10 Things You Have to Do This Weekend


Thu 11/20
"Intense and Fragile"


If you break it, you buy it. With that said, the Southwest School of Art’s Russell Hill Rogers Galleries open “Intense and Fragile,” an exhibition exploring “the conjunction of physical properties and conceptual frameworks in contemporary porcelain sculpture.” Featuring artists from all around the country, including SA’s own Jennifer Ling Datchuk and Ryan Takaba, the group show highlights a wide range of work—from meticulous miniatures to grand wall and floor installations. Concurrently, Austin-based Liz Rodda unveils a group of cough-syrup dye transfer works in the Ursuline Gallery. Free, 6-8pm Thu, Southwest School of Art, 300 Augusta, (210) 224-1848, swschool.org—Murphi Cook

Thu 11/20
Get REEL: Brigadoon


Set in an enchanted Scottish village that appears but once a century, Alan Jay Lerner and Frederick Loewe’s elaborate musical Brigadoon found staying power on 1940s-era Broadway thanks to a winning mix of stellar dancing, memorable show tunes and a plot fusing romance with fantasy. Although it scored three Oscar nods and sparked an Emmy-winning TV movie, director Vincente Minnelli’s fairly faithful MGM adaptation got dissed by The New York Times as “curiously flat” and “pretty weak synthetic Scotch.” Beyond its fairy-tale appeal and vintage charm, the 1954 film is distinguished by fanciful sets, covetable costumes by Oscar winner Irene Sharaff and dance sequences that showcase the legendary talents of Cyd Charisse (as nimble lass Fiona Campbell) and Gene Kelley (as American hunter Tommy Albright). As part of its 60th anniversary film series, the McNay brings Brigadoon back out of the mist with a screening of Minnelli’s G-rated gem. Free, wine reception at 6pm, film at 6:30pm Thu, McNay Art Museum, 6000 N New Braunfels, (210) 824-5368, mcnayart.org. —Bryan Rindfuss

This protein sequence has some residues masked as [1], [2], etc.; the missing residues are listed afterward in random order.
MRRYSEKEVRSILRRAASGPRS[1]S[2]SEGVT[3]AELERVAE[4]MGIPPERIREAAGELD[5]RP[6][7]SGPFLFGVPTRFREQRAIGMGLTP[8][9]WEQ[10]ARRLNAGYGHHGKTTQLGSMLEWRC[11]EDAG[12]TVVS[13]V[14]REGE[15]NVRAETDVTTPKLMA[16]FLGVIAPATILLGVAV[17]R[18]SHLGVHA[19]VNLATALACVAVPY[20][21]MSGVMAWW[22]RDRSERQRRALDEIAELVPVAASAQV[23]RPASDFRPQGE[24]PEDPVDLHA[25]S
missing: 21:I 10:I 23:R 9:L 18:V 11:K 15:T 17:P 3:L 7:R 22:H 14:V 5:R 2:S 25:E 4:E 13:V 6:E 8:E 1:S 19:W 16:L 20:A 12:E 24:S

Fri 11/21
Last Comic Standing 2014 Finalists Tour

Nikki Carr
  • Nikki Carr

Everyone thinks they have a great sense of humor, but do you have what it takes to make a room full of adults laugh? Statistically speaking you do not. But against all odds, Nikki Carr, Lachlan Patterson, Rod Man, Joe Machi and Rocky Laporte do have what it takes and they’ve proven it many times over; first by even being chosen to compete on NBC’s Last Comic Standing and then by besting the other 95 percent of their peers in the eyes of show judges Russell Peters, Keenan Ivory Wayans and Roseanne Barr—all people who know something about proving themselves. $26.50-$117.50, 8pm Fri, Tobin Center for Performing Arts, 100 Auditorium Circle, (210) 223-8624, tobincenter.org—Jeremy Martin

Fri 11/21
The Lone Bellow


Even with only one LP to their credit, Brooklyn folkers The Lone Bellow already seem like old souls, plying the music of yesteryear, dressed up in the moods of the moment. But this is so much more than just another nostalgic Brooklyn band, bored with one affectation and trying on another. These kids can really play and sing with the best of the old cats. Lead singer Zach Williams sounds like a man with a heartbreaking purpose, and there’s more than just folk music happening here. From pop and rock to folk and alt-blues, The Lone Bellow brews up its own heady blend. $15-$45, 8:45pm Fri, Sam's Burger Joint, 330 E Grayson, (210) 223-2830, samsburgerjoint.com—James Courtney

Sat 11/22
Season's Teasin's


Get your turkey basted and head home for the holidays with Stars and Garters Burlesque for some Season’s Teasin’s. Audiences last glimpsed San Antonio’s longest-running burlesque troupe inside the boob tube at September’s successful Tease-O-Vision. Now, Trisha the Turkey and Buddy (the only openly gay elf at the North Pole) return to host a holiday-themed celebration that includes routines spanning from Thanksgiving to New Years Day. Oh, and Santa’s little helpers got a hold of the exceedingly naughty list: a few of you wicked audience members will have to participate. $17-$25, 8pm Sat, The Josephine Theatre, 339 W Josephine, (210) 734-4646, starsandgartersburlesque.com—Murphi Cook

Sat 11/22
Mother Falcon